Saturday, September 13, 2008

The Audacity of Claiming the Last Word on This Word

Peter does a great job of illuminating the problem of giving people the title of orthodox (one of my pet peeves). Read on!

The Audacity of Claiming the Last Word on This Word

When it comes to religion, “orthodoxy” is a fighting word. That is why it is peculiar, to say the least, when the news media make themselves the arbiter of who is, say, an orthodox Roman Catholic or an orthodox Buddhist and who is not.

A recent New Yorker article on religion and the presidential race, for example, counterposed Catholics who welcomed the changes in the church initiated by the Second Vatican Council in the 1960s with Catholics “who hewed to orthodoxy.”

Pope John Paul II, the article said, reinterpreted Vatican II “along orthodox lines” and found allies in a group of Catholic bishops who were “fiercely orthodox” and determined “to steer the American church more toward orthodoxy.”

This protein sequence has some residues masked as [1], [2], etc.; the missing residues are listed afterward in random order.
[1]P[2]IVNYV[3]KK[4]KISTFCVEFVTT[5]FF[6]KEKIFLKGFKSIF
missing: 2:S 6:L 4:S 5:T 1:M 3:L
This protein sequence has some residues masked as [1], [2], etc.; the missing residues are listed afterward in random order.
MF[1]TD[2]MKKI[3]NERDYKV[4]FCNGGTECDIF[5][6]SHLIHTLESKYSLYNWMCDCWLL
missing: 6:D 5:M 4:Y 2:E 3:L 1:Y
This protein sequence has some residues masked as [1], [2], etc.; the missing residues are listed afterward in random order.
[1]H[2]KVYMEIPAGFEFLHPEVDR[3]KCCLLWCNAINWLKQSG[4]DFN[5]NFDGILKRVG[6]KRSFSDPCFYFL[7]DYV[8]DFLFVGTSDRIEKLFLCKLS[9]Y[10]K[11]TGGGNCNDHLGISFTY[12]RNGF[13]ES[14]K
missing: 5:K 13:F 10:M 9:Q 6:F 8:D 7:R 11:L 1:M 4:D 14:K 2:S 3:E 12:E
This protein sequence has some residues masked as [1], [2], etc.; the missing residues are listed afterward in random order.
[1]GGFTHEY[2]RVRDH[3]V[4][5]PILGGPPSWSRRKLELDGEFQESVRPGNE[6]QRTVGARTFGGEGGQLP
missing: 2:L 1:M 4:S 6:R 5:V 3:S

Does this mean that the Catholics who rallied enthusiastically around Vatican II, and the popes who preceded John Paul II in interpreting it, and a majority of bishops who had been steering the American church for two decades, were not orthodox? Were they all, knowingly or unknowingly, unorthodox — or even heretical?

That would be a pretty sweeping judgment, but it is one held, explicitly or implicitly, by many conservative Catholics. (Of course, there are ultraconservative Catholics who think John Paul II was also a heretic.) The real question is, Why should The New Yorker decide?

To be fair, the New Yorker article by no means stands alone. This matter-of-fact assignment of the label “orthodox” to one faction among others has occurred frequently in the press, occasionally in this paper.

Read the rest here.

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